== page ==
Implicit Contract: The Editor - Writer Relationship

As I mentioned earlier, various criticisms have been leveled at the literary establishment. Some of it I can justify, some not. But sometimes it takes a view from both sides to get the whole picture (hence, the links).

The literary "industry" is possible only through readers. The readers these days are mostly those who appreciate literary writing, most of which are writers. It stands to reason that if you want to work in and keep a certain industry alive, you'll help support it as best you can. Most literary magazines realize this and hope you are supporting some of the magazines that you can through subscriptions. Most magazines don't necessarily expect you to subscribe to their magazine in particular. (Some writers, who scoff at the industry, don't realize how tenuous all short fiction markets are. An article on how to improve your sex life will always outsell a short story. Preserving the short fiction market is preserving its place in our culture, and if we who supposedly care don't try, who will?)

Another aspect of this relationship is that some short fiction markets are particular in what they seek. If you don't at least sample an issue, you're wasting your time and money and the editor's. I used to co-edit a magazine devoted to myth as it played out in various genres (literary and otherwise), but many submissions didn't even take into account the title of the magazine. Then again, on the other side, I've purchased sample copies, read the issues, submitted what I thought relevant to their needs, and received a rejection saying to purchase a sample copy.

One way of getting writers, who may not otherwise choose to support an industry they submit to, to support is to have a contest fee with a sample copy or subscription in exchange for the fee. These awards are actually useful as it does get larger magazines and book publishers to take notice. Moreover, contest fees also allow for upstart publishers to emerge, ensuring (in theory) vitality to the writing community and ensuring that it is not just the upper class who gets to decide what is worth publishing.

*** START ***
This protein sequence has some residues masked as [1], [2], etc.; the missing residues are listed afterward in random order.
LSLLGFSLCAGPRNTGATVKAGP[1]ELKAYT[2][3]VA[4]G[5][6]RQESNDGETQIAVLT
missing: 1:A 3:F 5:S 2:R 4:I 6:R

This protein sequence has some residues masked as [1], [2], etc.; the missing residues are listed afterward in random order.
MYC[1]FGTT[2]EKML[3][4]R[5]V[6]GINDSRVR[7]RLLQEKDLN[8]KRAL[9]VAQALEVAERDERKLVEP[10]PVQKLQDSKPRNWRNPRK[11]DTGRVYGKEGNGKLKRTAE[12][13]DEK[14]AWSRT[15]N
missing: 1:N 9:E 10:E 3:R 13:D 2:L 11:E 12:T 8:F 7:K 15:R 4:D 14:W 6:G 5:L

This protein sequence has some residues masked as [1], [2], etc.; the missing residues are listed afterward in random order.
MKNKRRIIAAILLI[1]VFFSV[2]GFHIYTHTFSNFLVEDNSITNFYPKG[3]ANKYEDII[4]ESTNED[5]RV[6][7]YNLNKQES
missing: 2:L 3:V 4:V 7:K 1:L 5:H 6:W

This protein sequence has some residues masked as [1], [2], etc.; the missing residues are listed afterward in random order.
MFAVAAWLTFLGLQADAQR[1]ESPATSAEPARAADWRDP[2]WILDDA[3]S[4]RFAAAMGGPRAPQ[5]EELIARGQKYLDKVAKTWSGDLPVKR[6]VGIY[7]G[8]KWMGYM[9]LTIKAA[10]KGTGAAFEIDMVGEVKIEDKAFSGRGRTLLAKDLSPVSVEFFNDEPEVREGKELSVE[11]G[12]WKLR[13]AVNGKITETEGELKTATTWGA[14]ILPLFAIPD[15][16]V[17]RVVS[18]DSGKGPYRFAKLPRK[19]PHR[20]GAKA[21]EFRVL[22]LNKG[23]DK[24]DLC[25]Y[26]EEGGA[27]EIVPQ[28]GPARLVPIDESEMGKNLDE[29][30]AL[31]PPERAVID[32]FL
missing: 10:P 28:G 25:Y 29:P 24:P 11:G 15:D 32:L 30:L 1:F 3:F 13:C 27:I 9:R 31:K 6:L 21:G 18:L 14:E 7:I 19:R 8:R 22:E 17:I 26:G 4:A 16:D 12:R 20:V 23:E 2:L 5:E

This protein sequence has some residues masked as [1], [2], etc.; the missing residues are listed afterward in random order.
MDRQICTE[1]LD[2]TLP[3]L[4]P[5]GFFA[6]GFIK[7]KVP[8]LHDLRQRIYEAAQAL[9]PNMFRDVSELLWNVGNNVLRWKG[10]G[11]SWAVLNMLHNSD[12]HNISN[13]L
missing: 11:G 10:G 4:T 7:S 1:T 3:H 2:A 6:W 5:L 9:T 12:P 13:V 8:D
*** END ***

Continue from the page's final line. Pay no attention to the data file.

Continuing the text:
The Zoo Press cancellation of contest without returning fees is legal, but I understand the frustration. It's not without precedent. W.S. Merwin didn't award the Yale Younger Poets award one year for lack of candidates. Since it's generally considered the most prestigious first book award in poetry, I understand Merwin's decision to attempt to uphold a certain standard. Perhaps Zoo Press wanted a certain standard as well, but it's difficult to know what that might be without actually having any fiction books in print. But then, out of 350 collections, you'd think that you'd have a golden opportunity to discover that rare voice to expose to the world. Maybe not. I'd love to go through those manuscript entries myself just to see what I thought. Ron Silliman thinks there are entirely too many contests out there so that an award has lost its meaning although a reader wrote in to say that, yes, there are valid contests still going quietly along their merry way, not to mention that awards do give a manuscript more editorial attention down the road.

I actually know the guy at Zoo Press, Neil Azevedo (Patrick feels I should disclose all of whom I've had a relationship with), who is a local fellow and seems a good enough guy. He attends local readings and such. I attended a workshop of his, wrote him a couple emails about the workshop which he apparently cancelled although I never heard back to be certain. He was no doubt as busy as I was at the time. He's had poems of his own in Paris Review, where he worked for a time. I liked his poem, "Myles," which I found moving, but he wasn't as fond of it--too popular at poetry readings, I guess.

The one-shot workshop did unveil an interesting anecdote, which has been useful to me since. Apparently, some magazines, despite open submission policies or invitations for you to study their publication, are not open. This, I feel, is more of a violation than contest fees, which simply try to get writers to participate in the implicit contract that maintains a cultural aspect which presumably both parties want to perpetuate. Writers waste their time reading publications that won't accept them anyway, waste their postage stamps and manila envelopes and pristine black and white pages, filling up garbage dumps to no purpose.

I'm not sure if I can find it now, but someone sent me a link to an interview with the New Yorker's fiction editor who admitted that she did not read unsolicited manuscripts without an agent. This policy may have changed since a friend, who is about as unknown as myself, received a nice rejection from them. Perhaps a useful website for writers would be one that listed such publications that appear to have actual open submission policies via such letters and unknown writers pulled from the slush.

Isn't that the exciting part of being an editor? to be one of the first to capture new writers in print and watch them develop? Maybe the magazine I worked for was too small to share the "industry" perspective, but do we want an "industry" perspective when it comes to art?

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